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Medicine for toddlers 'contains carcinogen'

(Shanghai Daily)

08:44, April 27, 2013

A drug targeted at toddlers and the elderly contains a carcinogen.

Simotang Koufuye, a liquid taken orally to aid the digestive system, was found to contain areca nuts, an ingredient listed as a carcinogen by the World Health Organization in 2003, the National Business Daily reported yesterday.

The medicine's producer, the Hunan Hansen Pharmaceutical Co Ltd, based in central China's Hunan Province, didn't mention the risk of cancer in instructions that came with the product, the report said.

Drug stores in Changchun in northeast China's Jilin Province have taken the medicine off their shelves, the newspaper reported.

Several Shanghai drug stores, however, said yesterday that the drug was still available.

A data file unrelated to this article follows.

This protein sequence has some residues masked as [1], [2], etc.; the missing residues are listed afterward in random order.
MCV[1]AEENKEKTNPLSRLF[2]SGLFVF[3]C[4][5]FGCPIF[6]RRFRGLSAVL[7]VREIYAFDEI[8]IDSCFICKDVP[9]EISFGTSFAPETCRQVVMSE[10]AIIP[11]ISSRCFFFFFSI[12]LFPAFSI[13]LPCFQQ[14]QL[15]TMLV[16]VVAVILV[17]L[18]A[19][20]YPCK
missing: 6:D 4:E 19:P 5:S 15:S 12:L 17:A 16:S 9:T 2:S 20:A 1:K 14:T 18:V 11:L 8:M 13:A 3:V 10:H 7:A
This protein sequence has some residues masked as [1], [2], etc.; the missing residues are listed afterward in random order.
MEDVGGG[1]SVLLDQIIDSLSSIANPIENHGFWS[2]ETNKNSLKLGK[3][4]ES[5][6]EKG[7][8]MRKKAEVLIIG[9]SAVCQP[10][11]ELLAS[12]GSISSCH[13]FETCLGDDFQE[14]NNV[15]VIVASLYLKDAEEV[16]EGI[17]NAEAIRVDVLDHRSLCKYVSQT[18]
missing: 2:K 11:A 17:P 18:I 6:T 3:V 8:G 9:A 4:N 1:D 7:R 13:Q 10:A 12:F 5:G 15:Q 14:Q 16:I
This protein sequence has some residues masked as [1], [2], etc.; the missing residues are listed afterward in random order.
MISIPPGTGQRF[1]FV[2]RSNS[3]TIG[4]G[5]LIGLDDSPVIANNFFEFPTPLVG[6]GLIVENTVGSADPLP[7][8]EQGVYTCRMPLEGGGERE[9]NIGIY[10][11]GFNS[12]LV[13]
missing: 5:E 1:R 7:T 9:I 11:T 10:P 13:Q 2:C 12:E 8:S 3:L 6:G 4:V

A member of staff at the Huashi Pharmacy's Meilong outlet said "the oral liquid has sold well."

According to the pharmaceutical company's website, Simotang Koufuye contains four herbs including areca nuts, but there is no mention of a cancer risk. The instructions only say the liquid should not be taken during pregnancy or by patients who had undergone digestive system surgery.

Research found a high risk of oral cancer among people regularly chewing areca nuts, the newspaper reported.

When Hunan Hansen listed on the stock market in 2010, the company described its traditional medicine herbs as "regular and affordable ingredients," without mentioning the toxicity of areca nuts, according to the report.

Trading was suspended on Thursday.

Simotang Koufuye has been a crucial product for the company, accounting for more than 60 percent of sales in the past five years, the report said. In 2012, sales reached 336 million yuan (US$54 million).

Hunan Hansen released a statement on Thursday insisting the medicine was "very safe."

It said the drug only uses parts of the areca nut which can stimulate intestinal muscles and it had passed State Food and Drug Administration toxicity tests.

"The formula dates back to the Ming Dynasty (1368-1644) and has a clinical use history of several hundred years.

"So far no cancer case related to Simotang Koufuye is reported," the statement said.

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